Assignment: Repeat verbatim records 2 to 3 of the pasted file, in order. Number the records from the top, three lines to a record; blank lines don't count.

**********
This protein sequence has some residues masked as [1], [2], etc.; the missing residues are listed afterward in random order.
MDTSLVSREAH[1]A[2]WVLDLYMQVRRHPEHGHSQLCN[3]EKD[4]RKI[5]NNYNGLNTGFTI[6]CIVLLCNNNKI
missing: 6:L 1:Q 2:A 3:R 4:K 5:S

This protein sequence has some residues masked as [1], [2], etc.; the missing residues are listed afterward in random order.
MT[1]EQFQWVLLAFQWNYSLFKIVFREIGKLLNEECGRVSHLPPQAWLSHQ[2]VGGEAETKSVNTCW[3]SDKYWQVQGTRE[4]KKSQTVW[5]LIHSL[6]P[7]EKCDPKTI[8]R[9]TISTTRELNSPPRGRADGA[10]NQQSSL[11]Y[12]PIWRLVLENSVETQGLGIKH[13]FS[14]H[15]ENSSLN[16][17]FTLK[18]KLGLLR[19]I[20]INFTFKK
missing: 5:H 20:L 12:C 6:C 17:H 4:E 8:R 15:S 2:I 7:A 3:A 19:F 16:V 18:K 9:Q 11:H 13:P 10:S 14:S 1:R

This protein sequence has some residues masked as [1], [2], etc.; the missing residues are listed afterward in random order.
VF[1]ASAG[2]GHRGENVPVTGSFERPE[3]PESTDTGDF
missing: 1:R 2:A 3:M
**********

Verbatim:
This protein sequence has some residues masked as [1], [2], etc.; the missing residues are listed afterward in random order.
MT[1]EQFQWVLLAFQWNYSLFKIVFREIGKLLNEECGRVSHLPPQAWLSHQ[2]VGGEAETKSVNTCW[3]SDKYWQVQGTRE[4]KKSQTVW[5]LIHSL[6]P[7]EKCDPKTI[8]R[9]TISTTRELNSPPRGRADGA[10]NQQSSL[11]Y[12]PIWRLVLENSVETQGLGIKH[13]FS[14]H[15]ENSSLN[16][17]FTLK[18]KLGLLR[19]I[20]INFTFKK
missing: 5:H 20:L 12:C 6:C 17:H 4:E 8:R 15:S 2:I 7:A 3:A 19:F 16:V 18:K 9:Q 11:H 13:P 10:S 14:S 1:R

This protein sequence has some residues masked as [1], [2], etc.; the missing residues are listed afterward in random order.
VF[1]ASAG[2]GHRGENVPVTGSFERPE[3]PESTDTGDF
missing: 1:R 2:A 3:M